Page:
The trouble with this kind of thinking is not only that the opportunity costs increase greatly the longer the campaign lasts (Andy Stern, the former president of SEIU, has observed that it can cost up to $3,000 to organize just one worker in the private sector). More important is this: No successful labor movement anywhere in the Western world has ever significantly expanded its membership in this kind of slow but steady fashion. Harvard labor economist Richard Freeman demonstrated this in his important 1998 essay, “Spurts in Union Growth: Defining Moments and Social Processes.” Since the late nineteenth century, private-sector union growth has occurred only in large “spurts” in almost every advanced Western country during roughly the same historical periods (he identifies five, the most recent ending in 1945). During all other periods, union membership erodes. And Freeman further demonstrates that the process happens from the “bottom up,” not the “top down.” The National Labor Relations Act didn’t trigger worker militancy. Worker militancy triggered the passage of the act.
So to carefully plot a campaign in a union office in Washington whose goal is to organize 10,000 to 20,000 workers—even 50,000 workers—in two to four years doesn’t result in meaningful union growth. That’s too small a number of workers within a workforce of more than 140 million people to generate such an increase, unless the number is replicated dozens of times over in several different industries and sectors. But this is economically and logistically impossible for unions to do; organizing the workers (if the union ever does) takes too much time, and it costs too much in money and staff resources to try to do so over that long period of time.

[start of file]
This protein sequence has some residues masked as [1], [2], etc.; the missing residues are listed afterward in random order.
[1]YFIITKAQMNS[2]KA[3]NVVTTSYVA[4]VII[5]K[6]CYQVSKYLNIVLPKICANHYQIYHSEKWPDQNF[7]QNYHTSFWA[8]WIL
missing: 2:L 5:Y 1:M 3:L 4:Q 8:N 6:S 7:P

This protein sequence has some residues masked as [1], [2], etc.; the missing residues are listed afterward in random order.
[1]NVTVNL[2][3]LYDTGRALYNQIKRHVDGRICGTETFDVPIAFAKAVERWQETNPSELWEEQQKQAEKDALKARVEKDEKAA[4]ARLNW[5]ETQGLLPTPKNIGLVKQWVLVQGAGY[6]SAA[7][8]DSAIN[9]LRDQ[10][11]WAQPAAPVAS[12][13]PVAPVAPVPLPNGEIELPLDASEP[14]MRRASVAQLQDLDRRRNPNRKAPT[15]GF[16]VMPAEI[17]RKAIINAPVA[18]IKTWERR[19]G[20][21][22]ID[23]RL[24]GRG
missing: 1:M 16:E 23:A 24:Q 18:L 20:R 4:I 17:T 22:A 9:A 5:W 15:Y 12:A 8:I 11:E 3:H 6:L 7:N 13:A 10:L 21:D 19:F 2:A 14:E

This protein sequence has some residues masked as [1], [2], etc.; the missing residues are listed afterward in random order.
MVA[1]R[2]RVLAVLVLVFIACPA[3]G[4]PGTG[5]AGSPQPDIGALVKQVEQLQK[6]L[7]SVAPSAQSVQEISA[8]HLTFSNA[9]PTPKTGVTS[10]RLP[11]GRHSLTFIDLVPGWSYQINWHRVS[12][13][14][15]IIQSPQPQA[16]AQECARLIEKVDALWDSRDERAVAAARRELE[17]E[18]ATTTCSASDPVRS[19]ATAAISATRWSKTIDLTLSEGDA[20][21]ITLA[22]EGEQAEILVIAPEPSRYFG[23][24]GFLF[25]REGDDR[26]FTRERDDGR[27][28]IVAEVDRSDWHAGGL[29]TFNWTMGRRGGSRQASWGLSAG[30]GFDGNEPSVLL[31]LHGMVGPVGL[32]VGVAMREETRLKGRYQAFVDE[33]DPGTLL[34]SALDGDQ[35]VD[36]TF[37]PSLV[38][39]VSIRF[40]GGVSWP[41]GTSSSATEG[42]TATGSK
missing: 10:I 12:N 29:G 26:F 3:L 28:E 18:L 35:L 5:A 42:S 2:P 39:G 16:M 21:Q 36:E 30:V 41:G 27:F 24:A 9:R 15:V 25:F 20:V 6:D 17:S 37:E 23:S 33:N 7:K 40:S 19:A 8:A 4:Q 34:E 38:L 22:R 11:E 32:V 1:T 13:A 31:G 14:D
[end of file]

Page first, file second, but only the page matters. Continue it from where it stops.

I’m not saying that the era of the comprehensive campaign was wasted. Unions are, and were, desperate to stem decline, and the campaigning strategy responded creatively to the problem, with some substantial victories to its credit. Comprehensive campaigns were worth a try. But we’re 30 years into them now, and they haven’t worked on a scale sufficient to reverse the trend. Unions have undertaken a natural experiment in whether large multiyear, comprehensive campaigns can significantly increase union density. They can’t. Labor should pocket whatever successes the campaign era brought and move on.
Waiting for the Next Mass Movement
So what is to be done? I propose what I call “Fortress Unionism.” (I am speaking here only about private-sector unions, which face a deep crisis. Public-sector unions have their own well-known dilemmas, but require a completely different discussion.) Fortress Unionism would buttress the remaining strengths of labor. The fortress would remain open; labor’s effort to build coalitions with other progressive forces should continue. Unions, however, should not undertake long, expensive comprehensive campaigns outside their core areas of strength. Today, less would be more. In sum: